Netflix rolls out its online video distribution service in Japan

PHOTO: AFP

Netflix Inc., the world’s largest online video provider, has rolled out its online video distribution service (see below) in Japan.

The streaming giant is attempting to break into what can be a challenging market, in a country where free TV viewing is taken for granted. Since the service is relatively unknown in Japan, Netflix is teaming up with companies like SoftBank to raise its profile. SoftBank stores began accepting applications for Netflix on Wednesday.

With other major players like Amazon Japan stepping into the video streaming business, competition is expected to ramp up in the face of existing services by telecommunication giants and commercial TV networks.

An aggressive target

Netflix Chief Executive Officer Reed Hastings told The Yomiuri Shimbun on Wednesday that the company is aiming to have 10 million households sign up over the next seven years. This aggressive target would give it more than twice as many as rival NTT Docomo’s dTV service, which has the most subscribers in Japan with 4.53 million.

Netflix will exclusively offer two programs by Fuji Television Network Inc., including popular reality show “Terrace House.” In cooperation with entertainment firm Yoshimoto Kogyo, Netflix will also exclusively distribute a video adaptation of comedian Naoki Matayoshi’s novel “Hibana”, winner of the prestigious Akutagawa Prize.

Netflix subscriptions can be made online and used on devices like smartphones for a monthly fee, ranging from ¥650 to ¥1,450 (S$150 to S$323) excluding tax. The rates are slightly lower compared to the United States, where subscriptions start from US$7.99 (about ¥960, or S$11).

SoftBank users can sign up for Netflix at SoftBank stores, and electronics retailer Bic Camera has also started selling prepaid subscription cards. Both firms expect the collaboration to bring more customers to their stores.

Working with TV stations

Many rivals are also looking to tap the video streaming business. Amazon Japan is expected to launch its own on-demand streaming service for paid members in late September, and Docomo’s dTV has been streaming concerts live since July.

Culture Convenience Club Co., which operates major DVD rental chain Tsutaya, launched a subscription service in August costing ¥933 a month. Users can also opt for a ¥2,417 monthly plan allowing unlimited use of its other services as well, including delivery service for DVDs and other products.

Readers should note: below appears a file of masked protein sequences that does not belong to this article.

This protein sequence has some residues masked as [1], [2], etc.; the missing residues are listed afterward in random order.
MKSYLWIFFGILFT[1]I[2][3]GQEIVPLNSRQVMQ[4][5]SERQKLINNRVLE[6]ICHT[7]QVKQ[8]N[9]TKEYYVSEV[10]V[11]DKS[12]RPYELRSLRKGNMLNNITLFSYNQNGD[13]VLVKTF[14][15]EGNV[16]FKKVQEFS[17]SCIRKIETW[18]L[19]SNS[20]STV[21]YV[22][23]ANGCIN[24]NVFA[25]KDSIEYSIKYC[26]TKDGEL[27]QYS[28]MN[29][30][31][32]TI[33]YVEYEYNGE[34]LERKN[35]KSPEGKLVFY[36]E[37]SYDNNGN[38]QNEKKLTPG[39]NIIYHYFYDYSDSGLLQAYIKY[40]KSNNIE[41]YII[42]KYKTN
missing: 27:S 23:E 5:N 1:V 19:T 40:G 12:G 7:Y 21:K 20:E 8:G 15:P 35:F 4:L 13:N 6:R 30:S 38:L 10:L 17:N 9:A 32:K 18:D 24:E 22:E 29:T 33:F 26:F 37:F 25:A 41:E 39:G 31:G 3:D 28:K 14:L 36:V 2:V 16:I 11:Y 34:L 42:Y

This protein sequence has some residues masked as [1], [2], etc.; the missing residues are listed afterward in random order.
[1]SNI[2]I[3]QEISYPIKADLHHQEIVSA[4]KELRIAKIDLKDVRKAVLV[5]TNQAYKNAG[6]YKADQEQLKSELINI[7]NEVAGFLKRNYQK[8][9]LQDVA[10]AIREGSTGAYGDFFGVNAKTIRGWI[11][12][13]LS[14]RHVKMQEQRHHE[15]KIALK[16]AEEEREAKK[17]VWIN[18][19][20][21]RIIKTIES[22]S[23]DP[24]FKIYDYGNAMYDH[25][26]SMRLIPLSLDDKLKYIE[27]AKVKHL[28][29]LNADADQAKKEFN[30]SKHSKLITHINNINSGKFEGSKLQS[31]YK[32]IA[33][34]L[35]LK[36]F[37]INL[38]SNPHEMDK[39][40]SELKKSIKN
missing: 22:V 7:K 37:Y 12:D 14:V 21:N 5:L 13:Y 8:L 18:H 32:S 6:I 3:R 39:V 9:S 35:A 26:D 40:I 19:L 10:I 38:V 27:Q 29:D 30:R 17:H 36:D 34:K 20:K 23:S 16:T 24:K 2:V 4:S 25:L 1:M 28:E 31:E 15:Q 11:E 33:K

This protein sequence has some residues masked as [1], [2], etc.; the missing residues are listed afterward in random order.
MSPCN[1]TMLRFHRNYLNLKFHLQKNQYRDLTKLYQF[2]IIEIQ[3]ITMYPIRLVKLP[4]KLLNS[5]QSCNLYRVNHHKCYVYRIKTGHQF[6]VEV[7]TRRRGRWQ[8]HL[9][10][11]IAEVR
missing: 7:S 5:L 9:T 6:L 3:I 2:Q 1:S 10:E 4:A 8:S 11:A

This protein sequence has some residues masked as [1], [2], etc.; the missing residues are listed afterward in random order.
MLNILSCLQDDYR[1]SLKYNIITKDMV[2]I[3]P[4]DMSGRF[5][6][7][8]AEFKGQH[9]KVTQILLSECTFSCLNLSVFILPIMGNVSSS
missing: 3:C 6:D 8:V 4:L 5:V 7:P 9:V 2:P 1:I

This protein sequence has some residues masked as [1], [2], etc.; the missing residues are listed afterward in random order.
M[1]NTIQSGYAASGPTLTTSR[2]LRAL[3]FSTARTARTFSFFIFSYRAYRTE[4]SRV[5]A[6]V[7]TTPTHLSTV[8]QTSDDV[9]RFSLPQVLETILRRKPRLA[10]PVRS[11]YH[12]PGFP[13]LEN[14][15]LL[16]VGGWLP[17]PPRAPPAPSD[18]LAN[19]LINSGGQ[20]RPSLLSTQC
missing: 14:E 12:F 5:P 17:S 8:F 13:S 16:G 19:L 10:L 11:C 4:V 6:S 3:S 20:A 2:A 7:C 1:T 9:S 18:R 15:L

Video streaming provider Hulu, operated by a subsidiary of Nippon Television Network Corp., had more than 1 million subscribers for its monthly ¥933 service in March. The company said there were more subscriptions after the first and second episodes of a serial drama featuring members of Japanese pop idol group AKB48 were aired on NTV in August, with the rest aired on Hulu.

Eyeing the lucrative growth potential of the video streaming market, more and more TV stations are forming alliances with mobile phone companies. TV Asahi and au phone operator KDDI Corp. formed a tie-up in the video streaming industry in August.

Large hurdles

The extent to which TV networks will offer their programs to other companies’ streaming services is uncertain.

Japan’s video streaming market is expected to grow from about ¥130 billion in fiscal 2014 to ¥200 billion by fiscal 2020, according to estimates by Nomura Research Institute, Ltd., compared to the total sales of key commercial TV networks exceeding ¥2 trillion.

TV stations dominate the production of programs, and earn significant ad revenue by airing popular TV programs on terrestrial networks.

Yoichiro Miyake, a senior consultant at the Nomura Research Institute, said streaming providers would need to provide attractive programs.

“Otherwise, they’ll find it difficult to entice customers from rival services or gain more subscribers,” Miyake said.

Online video distribution service

Provides subscribers with unlimited on-demand access to videos through smartphones, tablet devices and TV sets with an Internet connection. At a fixed rate, which is typically monthly, users can stream a range of content including movies, drama and anime.

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